WATCH! Croatian War criminal offs himself at Hague hearing


November 29th, 2017 – Fort Russ News – 
– By Joaquin Flores for FRN – 

THE HAGUE, Netherlands – In a stunning televised event, former Croat general Slobodan Praljak took his own life just hours ago, by taking poison during the reading of his verdict at the International Criminal Court in the Hague. The American propaganda outlet, National Public Radio, originally published that the convicted general was Serbian. 

In the video below, we can see him drinking the clear substance from a small vial or shot-glass. Dutch police are investigating the incident.

What seemed to have caused his suicide is that Praljak had heard that his 20-year sentence for war crimes in the Bosnian city of Mostar was being upheld. This is unusual for the accused on the Croatian and Bosniak side of the conflict. Praljak, who was one of six former Croats operating in Bosnia (these were Bosnian Croat units) having their appeal heard at the UN tribunal.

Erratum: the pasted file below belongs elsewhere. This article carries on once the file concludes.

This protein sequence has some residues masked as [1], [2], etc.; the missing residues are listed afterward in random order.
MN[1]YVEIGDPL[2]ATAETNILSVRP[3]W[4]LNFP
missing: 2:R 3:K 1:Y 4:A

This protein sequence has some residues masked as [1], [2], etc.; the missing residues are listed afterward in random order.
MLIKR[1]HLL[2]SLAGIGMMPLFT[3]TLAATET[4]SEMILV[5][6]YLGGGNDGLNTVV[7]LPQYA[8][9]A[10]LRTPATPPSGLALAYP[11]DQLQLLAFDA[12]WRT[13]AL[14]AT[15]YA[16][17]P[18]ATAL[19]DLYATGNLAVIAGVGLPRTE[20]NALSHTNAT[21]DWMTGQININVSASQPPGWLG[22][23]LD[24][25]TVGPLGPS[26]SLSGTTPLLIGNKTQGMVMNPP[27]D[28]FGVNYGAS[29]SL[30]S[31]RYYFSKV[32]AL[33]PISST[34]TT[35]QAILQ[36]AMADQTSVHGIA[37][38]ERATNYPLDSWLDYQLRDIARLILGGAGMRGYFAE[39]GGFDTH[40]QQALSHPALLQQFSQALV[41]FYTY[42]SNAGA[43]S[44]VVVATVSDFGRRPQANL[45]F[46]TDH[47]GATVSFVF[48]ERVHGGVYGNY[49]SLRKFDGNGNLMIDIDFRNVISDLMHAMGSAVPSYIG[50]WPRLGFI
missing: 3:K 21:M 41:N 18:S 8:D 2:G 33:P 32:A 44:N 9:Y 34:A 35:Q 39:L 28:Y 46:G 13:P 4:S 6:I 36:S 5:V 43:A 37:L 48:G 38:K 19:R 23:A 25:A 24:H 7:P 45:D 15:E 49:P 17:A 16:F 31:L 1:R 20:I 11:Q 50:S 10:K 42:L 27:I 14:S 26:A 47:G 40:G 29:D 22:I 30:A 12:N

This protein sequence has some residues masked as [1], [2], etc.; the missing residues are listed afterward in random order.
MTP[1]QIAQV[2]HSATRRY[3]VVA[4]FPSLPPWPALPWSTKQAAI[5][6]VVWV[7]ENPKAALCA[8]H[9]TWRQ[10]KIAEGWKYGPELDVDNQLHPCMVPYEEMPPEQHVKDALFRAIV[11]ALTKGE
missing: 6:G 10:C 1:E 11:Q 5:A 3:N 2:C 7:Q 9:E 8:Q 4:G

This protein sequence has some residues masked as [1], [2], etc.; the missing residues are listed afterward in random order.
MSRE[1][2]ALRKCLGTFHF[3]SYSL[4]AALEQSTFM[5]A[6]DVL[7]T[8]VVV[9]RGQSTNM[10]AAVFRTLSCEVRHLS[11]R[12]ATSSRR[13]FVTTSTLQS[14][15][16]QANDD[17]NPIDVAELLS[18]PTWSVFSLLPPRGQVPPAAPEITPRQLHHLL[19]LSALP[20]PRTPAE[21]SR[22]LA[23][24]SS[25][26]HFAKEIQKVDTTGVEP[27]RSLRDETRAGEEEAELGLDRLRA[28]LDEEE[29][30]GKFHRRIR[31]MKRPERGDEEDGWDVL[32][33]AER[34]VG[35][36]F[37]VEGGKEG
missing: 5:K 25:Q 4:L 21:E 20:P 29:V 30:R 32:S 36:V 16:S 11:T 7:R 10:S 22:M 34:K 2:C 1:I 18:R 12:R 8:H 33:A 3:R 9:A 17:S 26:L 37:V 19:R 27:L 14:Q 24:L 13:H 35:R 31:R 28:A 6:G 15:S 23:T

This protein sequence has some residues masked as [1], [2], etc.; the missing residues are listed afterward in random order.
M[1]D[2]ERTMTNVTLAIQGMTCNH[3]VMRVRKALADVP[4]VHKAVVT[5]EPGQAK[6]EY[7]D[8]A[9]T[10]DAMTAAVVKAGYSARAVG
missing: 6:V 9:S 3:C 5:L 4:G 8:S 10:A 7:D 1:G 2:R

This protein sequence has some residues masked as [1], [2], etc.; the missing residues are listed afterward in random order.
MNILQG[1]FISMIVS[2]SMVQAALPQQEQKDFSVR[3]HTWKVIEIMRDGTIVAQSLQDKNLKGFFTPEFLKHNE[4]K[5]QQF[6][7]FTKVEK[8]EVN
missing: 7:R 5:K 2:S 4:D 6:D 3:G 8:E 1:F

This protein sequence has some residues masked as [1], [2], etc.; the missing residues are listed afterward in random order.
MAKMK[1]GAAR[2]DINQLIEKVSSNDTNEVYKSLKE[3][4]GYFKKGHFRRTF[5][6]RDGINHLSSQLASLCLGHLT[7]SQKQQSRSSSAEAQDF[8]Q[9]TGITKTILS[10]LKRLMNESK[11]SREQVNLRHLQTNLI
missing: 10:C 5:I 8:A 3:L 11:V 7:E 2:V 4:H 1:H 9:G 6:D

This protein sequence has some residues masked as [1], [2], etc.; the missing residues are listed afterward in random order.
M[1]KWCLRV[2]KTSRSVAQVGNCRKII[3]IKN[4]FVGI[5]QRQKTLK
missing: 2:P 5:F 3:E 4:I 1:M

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In a surprise rejection of his appeal, given the disproportionate blame placed on the Serbian combatants in the 1990’s era conflict and the overturning of the convictions of other Croatian generals, Praljak had been convicted ordering the destruction of Mostar’s 16th-century bridge in November 1993. Given the civilian nature of this infrastructure, the judges found that this had “caused disproportionate damage to the Muslim civilian population.” 

Due to the unusual nature of a Croat war criminal actually being found guilty and having their conviction upheld, the American state-owned propaganda outlet, NPR (National Public Radio) made a critical error in reporting this event. They defaulted to the Western narrative that all war crimes from the 1990’s war in the former Yugoslavia were carried out by the Yugoslav successor, Serbian side. Security consultant Dr. Olga Ravasi found the error and notified NPR about their error. 

The original NPR article read:

The over-arching legality, framing, and procedures of the international prosecution of crimes committed during the Balkan Wars has long been challenged. Of the 161 individuals indicted by the ICTY, 94 are Serbs, compared to 29 Croats, nine Albanians and nine Bosniaks. These figures appear to be inversely proportional to the occurrences and weight of the war crimes perpetrated by the various sides. 

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